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Digital highway signage in Sweden

Started by Chris, July 07, 2023, 08:46:02 AM

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Chris

Sweden has installed LED signage on the 'Södra Länken' (Southern Link) motorway in Stockholm within the last few years.

All conventional signs have been replaced by digital signage. Most of the Southern Link is in tunnels and has several underground interchanges.

As a side note: Sweden has implemented identical active lane signalling on the Stockholm motorways as in the Netherlands. The only exception is that Sweden's signs show 30 km/h, while the Dutch ones don't go lower than 50 km/h.


Södra Länken Stockholm 01 by European Roads, on Flickr


Södra Länken Stockholm 02 by European Roads, on Flickr


Södra Länken Stockholm 04 by European Roads, on Flickr


Södra Länken Stockholm 05 by European Roads, on Flickr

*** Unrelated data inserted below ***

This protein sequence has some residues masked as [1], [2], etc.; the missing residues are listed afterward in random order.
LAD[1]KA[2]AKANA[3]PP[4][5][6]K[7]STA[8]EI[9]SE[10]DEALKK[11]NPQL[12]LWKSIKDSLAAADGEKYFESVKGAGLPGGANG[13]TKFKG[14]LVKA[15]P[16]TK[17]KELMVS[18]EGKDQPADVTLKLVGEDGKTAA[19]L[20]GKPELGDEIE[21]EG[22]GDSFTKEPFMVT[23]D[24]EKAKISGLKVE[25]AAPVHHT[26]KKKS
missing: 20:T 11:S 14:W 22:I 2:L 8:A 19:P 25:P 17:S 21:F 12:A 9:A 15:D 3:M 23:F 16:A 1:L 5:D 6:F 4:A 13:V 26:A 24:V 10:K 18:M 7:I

Södra Länken Stockholm 06 by European Roads, on Flickr



CoreySamson

I've seen something like this in Memphis at the I-40/I-240/Sam Cooper interchange:

https://goo.gl/maps/HTDfBaJSREyaqbsG6

(GSV has a hard time displaying it)
Buc-ee's and QuikTrip fanboy. Clincher of FM roads. Proponent of the TX U-turn.

My Route Log
My Clinches

Now on mobrule and Travel Mapping!

ClassicHasClass

What does the dashed inner frame on some of those route numbers mean?

hotdogPi

Quote from: ClassicHasClass on July 08, 2023, 06:34:51 PM
What does the dashed inner frame on some of those route numbers mean?

It's equivalent to "TO".
Clinched

Traveled, plus
US 13, 44, 50
MA 22, 40, 107, 109, 117, 119, 126, 141, 159
NH 27, 111A(E); CA 133; NY 366; GA 42, 140; FL A1A, 7; CT 32; VT 2A, 5A; PA 3, 51, 60, QC 162, 165, 263; 🇬🇧A100, A3211, A3213, A3215, A4222; 🇫🇷95 D316

Revive 755